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And now, she is empowering other young people to do the same.
The 25-year-old master’s student, who has a hearing disorder, received two major trophies at the Canterbury University Blues Awards.
She won the outstanding contribution to equity and diversity award and was a joint winner of the most prestigious community award the outstanding achievement in community engagement.
Miss Hurton received four nominations for the community awards – the most ever received in the community section since the category was added to the awards three years ago.
“I feel very humbled. As a young person with a disability, when I won multiple Blues Awards I didn’t win them for myself, I won then for everyone in the disabled community who strives to make Aotearoa a more equitable and accessible country for people with disabilities,” she said.
“It great deal to me because the work many of us do in the disability space is often unseen and unrecognised so it was really special to be acknowledged by the university, and by the members of my community who nominated me for the awards.”
Miss Hurton was diagnosed with auditory processing disorder, which affects how the brain processes speech, in 2017.
She had been struggling with her hearing since she began studying at university in 2014, and in spite of numerous hearing tests in the year prior, a cause had not been found.
It was only after she pushed to be referred to specialist services that a diagnosis was finally made.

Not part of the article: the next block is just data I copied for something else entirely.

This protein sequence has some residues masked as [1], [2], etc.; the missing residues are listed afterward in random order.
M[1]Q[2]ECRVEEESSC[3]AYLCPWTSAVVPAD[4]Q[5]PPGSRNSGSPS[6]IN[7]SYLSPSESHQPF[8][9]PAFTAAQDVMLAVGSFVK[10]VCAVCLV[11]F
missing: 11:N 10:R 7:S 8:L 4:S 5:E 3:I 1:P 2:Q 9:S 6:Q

Following an initial bout of thinking APD was the worst part about her, she came to terms with her diagnosis and decided she would support others who may feel like they had to hide their truth.
Since then, Miss Hurton has gone on to set up ReDefine: Youth Development Programme, which aims to redefine what it means to be a young person with a disability and empowers them to take on a positive identity.
Miss Hurton is on the management team of Youth Voice Canterbury, providing pathways for young people to be included and involved in decision-making, to have a voice and to be leaders in their communities.
“I carry my community with me in everything that I achieve. I would not be able to do what I do for my community without them.”
She is the first person with a disability to ever be on the committee for the Christchurch City/Banks Peninsula community organisation grants scheme, which has allocated over $700,000 of funds to the disability sector.
Additionally, she has featured on the New Zealand Human Rights Commission “Proud to be me” website, which helps to help raise the voices of disabled New Zealanders by sharing their stories.
She was also selected as one of 50 young people with disabilities to attend the I.Lead Conference, New Zealand’s first national conference for youth with disabilities, in Wellington last month.